Ants Have Monopolized My Dorm
Brought on by my exasperation at the ant infestation in my dorm, I desired to make a connection between these resilient little creatures and human beings in regard to economic inequality. Not expecting there to make any real association, I was surprised by the extent of the similarities we share, particularly pertaining to our market. Just like ant colonies, economies are self-organizing systems that arise naturally without calculated construction. Ants seemingly move without direction, searching for the pheromone left by returning foragers that indicates sustenance. Often, I feel like I have no real direction and am desperately seeking out the path to success. Don’t humans, like ants, want to follow the path of least resistance that leads to a destination that has what we are looking for? While their social interaction is more limited than ours, ants are social creatures. Millions of them cooperate, coordinate their activities, and live together in colonies which forces some to take on certain roles like worker, soldier, or leader (queen). Millions of us cooperate, coordinate our activities and live together in communities which also forces us to assume distinct positions for the good of our group. We adapt these styles of living because this is the ideal way in which we can exchange information. For example, it would take a great deal of time and energy for a lone ant to forage for food relative to the colony-dwelling ant quickly finding the pheromone trail to success. Spending less time and effort searching for food allows the population to expand thus producing a greater surplus of workers and rewards (food). Human economic coordination also requires billions of people to cooperate in producing millions of goods and services. Market prices are the human equivalent to the ant pheromone trail. Increases mean that we produce more while decreases indicate for us to produce less. The simple way we compress information enables our economic self-organization just as it permits the survival and prosperity of the ant colonies (just take a look at my room).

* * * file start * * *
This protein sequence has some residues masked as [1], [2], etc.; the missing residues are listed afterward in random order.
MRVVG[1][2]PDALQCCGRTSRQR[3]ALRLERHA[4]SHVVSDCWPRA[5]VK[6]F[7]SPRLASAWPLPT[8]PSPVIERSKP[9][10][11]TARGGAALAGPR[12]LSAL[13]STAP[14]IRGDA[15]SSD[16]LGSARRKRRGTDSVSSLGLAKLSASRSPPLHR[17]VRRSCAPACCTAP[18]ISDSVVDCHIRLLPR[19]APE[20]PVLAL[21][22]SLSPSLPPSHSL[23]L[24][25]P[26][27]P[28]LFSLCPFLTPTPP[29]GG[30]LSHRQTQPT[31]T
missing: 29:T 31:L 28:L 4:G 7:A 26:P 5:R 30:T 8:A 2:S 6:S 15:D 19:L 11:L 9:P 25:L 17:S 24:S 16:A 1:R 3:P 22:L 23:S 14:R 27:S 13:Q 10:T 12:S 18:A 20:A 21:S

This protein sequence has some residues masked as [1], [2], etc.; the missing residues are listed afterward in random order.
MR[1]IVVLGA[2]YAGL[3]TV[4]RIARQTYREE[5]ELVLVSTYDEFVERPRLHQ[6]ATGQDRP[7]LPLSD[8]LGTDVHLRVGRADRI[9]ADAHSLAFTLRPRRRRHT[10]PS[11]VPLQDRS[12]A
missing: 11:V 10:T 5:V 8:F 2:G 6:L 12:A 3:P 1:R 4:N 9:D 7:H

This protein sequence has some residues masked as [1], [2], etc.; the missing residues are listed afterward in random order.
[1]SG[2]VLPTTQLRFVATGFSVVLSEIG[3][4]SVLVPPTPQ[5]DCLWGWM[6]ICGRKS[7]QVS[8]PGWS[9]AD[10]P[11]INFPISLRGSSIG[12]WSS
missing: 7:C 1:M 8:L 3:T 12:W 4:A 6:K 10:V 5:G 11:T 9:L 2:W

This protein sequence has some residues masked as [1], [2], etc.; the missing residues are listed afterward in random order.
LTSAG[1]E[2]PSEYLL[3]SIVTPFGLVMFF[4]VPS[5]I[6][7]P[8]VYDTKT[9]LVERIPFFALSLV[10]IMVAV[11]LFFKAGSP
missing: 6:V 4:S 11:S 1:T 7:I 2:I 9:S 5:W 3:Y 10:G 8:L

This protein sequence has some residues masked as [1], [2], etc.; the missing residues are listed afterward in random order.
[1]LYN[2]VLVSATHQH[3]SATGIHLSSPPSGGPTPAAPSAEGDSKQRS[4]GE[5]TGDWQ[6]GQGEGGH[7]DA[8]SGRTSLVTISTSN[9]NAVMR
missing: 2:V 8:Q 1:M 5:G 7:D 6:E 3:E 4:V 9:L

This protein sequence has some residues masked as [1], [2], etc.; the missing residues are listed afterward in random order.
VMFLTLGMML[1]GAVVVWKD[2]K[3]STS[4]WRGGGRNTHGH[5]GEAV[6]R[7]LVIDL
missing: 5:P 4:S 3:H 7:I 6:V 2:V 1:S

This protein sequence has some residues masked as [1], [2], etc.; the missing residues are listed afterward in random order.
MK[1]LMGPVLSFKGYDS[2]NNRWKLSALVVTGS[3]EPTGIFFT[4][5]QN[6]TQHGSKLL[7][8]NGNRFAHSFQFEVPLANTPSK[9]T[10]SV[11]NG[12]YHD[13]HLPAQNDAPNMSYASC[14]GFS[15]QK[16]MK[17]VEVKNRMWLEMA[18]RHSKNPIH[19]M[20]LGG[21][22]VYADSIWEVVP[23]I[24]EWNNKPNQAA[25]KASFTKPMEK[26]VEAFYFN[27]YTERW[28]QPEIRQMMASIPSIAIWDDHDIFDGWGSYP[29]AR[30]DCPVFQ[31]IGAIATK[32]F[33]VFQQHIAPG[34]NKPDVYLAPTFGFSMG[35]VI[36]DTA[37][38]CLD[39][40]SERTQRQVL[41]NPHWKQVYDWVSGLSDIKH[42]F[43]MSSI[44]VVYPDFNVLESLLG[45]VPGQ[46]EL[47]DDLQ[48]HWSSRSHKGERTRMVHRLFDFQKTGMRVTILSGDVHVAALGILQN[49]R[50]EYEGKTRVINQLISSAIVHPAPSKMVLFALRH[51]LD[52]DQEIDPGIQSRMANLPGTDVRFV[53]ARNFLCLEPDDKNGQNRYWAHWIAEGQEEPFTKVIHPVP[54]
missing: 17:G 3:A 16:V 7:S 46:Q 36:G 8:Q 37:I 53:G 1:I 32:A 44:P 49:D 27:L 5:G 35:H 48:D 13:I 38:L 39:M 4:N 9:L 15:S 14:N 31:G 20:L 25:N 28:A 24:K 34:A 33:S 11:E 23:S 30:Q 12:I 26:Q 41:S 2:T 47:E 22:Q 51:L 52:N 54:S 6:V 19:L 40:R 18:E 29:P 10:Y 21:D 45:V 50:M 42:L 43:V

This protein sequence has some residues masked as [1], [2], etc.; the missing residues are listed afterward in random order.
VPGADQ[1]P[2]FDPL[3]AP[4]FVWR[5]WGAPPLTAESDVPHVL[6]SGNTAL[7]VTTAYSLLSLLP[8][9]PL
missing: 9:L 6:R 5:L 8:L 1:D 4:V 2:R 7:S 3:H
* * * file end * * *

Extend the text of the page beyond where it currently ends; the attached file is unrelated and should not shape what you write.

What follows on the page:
Obviously, there are some major differences between humans and ants. While ants are genetically hard-wired to cooperate, we have more choice in the matter. When it comes to money, we tend to favor the reptilian part of our brain over the neocortex, and our interest becomes in accumulating wealth at the expense of others. I would argue that our greed and ingenuity are the root for economic inequality in our society. Although broad cooperation is a necessity for the market to continue functioning, the losers of our economic system may choose to stop cooperating when certain individuals and groups consistently win out at their expense. This means that reasonably fair outcomes over the long-term are needed for the market system to persist. For our society to be fair and promote financial stability, we need competition. Competition generally brings more workers to increase the quality and quantity of products to the market. This eliminates the threat of monopolies and a skewed style of leadership in which one group of people can take advantage of everyone else in society. However, competition doesn’t appear to be a significant point of debate in today’s arguments over economic inequality. Since we are humans and differ enormously from ants, thanks to our interest in self over the group, it might be wise for us to utilize our ingenuity by following a path that leads to more competition. It sounds counter-intuitive in the short-term because you would have a lower chance of becoming extravagantly wealthy, but more competition would ultimately lead to a more stable market. This would maximize the efficiency of every worker in the system and place more importance on the well-being of the overall population rather than ensuring grandeur for an exceptionally small number of individuals.